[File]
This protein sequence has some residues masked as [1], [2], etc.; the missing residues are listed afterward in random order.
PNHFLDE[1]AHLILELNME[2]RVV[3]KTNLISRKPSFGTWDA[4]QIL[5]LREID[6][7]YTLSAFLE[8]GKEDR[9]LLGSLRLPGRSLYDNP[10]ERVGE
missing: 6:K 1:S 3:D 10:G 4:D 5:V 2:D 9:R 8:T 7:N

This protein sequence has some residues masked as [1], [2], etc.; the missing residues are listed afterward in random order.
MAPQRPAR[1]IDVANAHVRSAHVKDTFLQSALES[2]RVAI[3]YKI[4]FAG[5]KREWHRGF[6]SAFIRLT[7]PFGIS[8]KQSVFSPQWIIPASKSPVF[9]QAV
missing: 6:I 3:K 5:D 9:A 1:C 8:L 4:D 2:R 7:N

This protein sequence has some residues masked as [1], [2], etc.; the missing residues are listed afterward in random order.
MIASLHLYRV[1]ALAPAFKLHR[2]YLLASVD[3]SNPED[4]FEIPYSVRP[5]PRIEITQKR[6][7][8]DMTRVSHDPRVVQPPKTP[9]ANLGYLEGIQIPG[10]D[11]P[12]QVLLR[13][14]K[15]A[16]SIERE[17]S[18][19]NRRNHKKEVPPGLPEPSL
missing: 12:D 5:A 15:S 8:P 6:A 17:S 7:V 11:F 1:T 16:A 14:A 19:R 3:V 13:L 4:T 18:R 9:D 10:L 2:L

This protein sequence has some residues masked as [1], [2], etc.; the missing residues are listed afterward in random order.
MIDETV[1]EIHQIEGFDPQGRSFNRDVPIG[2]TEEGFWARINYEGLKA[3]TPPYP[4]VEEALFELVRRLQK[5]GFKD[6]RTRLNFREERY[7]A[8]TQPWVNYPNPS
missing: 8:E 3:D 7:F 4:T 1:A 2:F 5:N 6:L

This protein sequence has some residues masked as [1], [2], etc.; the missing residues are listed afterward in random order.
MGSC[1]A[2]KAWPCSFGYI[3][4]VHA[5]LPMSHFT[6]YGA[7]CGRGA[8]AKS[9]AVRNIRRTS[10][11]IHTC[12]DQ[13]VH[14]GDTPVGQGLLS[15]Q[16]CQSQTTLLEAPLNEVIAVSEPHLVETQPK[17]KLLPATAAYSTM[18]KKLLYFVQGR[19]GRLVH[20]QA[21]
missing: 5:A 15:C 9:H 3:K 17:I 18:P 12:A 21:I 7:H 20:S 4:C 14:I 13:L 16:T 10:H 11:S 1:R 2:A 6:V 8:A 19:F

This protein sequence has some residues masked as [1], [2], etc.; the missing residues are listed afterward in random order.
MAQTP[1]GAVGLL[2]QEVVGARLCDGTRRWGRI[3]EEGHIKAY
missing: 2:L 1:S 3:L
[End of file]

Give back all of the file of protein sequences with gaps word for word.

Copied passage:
This protein sequence has some residues masked as [1], [2], etc.; the missing residues are listed afterward in random order.
PNHFLDE[1]AHLILELNME[2]RVV[3]KTNLISRKPSFGTWDA[4]QIL[5]LREID[6][7]YTLSAFLE[8]GKEDR[9]LLGSLRLPGRSLYDNP[10]ERVGE
missing: 6:K 1:S 3:D 10:G 4:D 5:V 2:D 9:R 8:T 7:N

This protein sequence has some residues masked as [1], [2], etc.; the missing residues are listed afterward in random order.
MAPQRPAR[1]IDVANAHVRSAHVKDTFLQSALES[2]RVAI[3]YKI[4]FAG[5]KREWHRGF[6]SAFIRLT[7]PFGIS[8]KQSVFSPQWIIPASKSPVF[9]QAV
missing: 6:I 3:K 5:D 9:A 1:C 8:L 4:D 2:R 7:N

This protein sequence has some residues masked as [1], [2], etc.; the missing residues are listed afterward in random order.
MIASLHLYRV[1]ALAPAFKLHR[2]YLLASVD[3]SNPED[4]FEIPYSVRP[5]PRIEITQKR[6][7][8]DMTRVSHDPRVVQPPKTP[9]ANLGYLEGIQIPG[10]D[11]P[12]QVLLR[13][14]K[15]A[16]SIERE[17]S[18][19]NRRNHKKEVPPGLPEPSL
missing: 12:D 5:A 15:S 8:P 6:A 17:S 7:V 11:F 1:T 16:A 14:A 19:R 3:V 13:L 4:T 18:R 9:D 10:L 2:L

This protein sequence has some residues masked as [1], [2], etc.; the missing residues are listed afterward in random order.
MIDETV[1]EIHQIEGFDPQGRSFNRDVPIG[2]TEEGFWARINYEGLKA[3]TPPYP[4]VEEALFELVRRLQK[5]GFKD[6]RTRLNFREERY[7]A[8]TQPWVNYPNPS
missing: 8:E 3:D 7:F 4:T 1:A 2:F 5:N 6:L

This protein sequence has some residues masked as [1], [2], etc.; the missing residues are listed afterward in random order.
MGSC[1]A[2]KAWPCSFGYI[3][4]VHA[5]LPMSHFT[6]YGA[7]CGRGA[8]AKS[9]AVRNIRRTS[10][11]IHTC[12]DQ[13]VH[14]GDTPVGQGLLS[15]Q[16]CQSQTTLLEAPLNEVIAVSEPHLVETQPK[17]KLLPATAAYSTM[18]KKLLYFVQGR[19]GRLVH[20]QA[21]
missing: 5:A 15:C 9:H 3:K 17:I 18:P 12:A 21:I 7:H 20:S 4:C 14:I 13:L 16:T 10:H 11:S 1:R 2:A 6:V 8:A 19:F

This protein sequence has some residues masked as [1], [2], etc.; the missing residues are listed afterward in random order.
MAQTP[1]GAVGLL[2]QEVVGARLCDGTRRWGRI[3]EEGHIKAY
missing: 2:L 1:S 3:L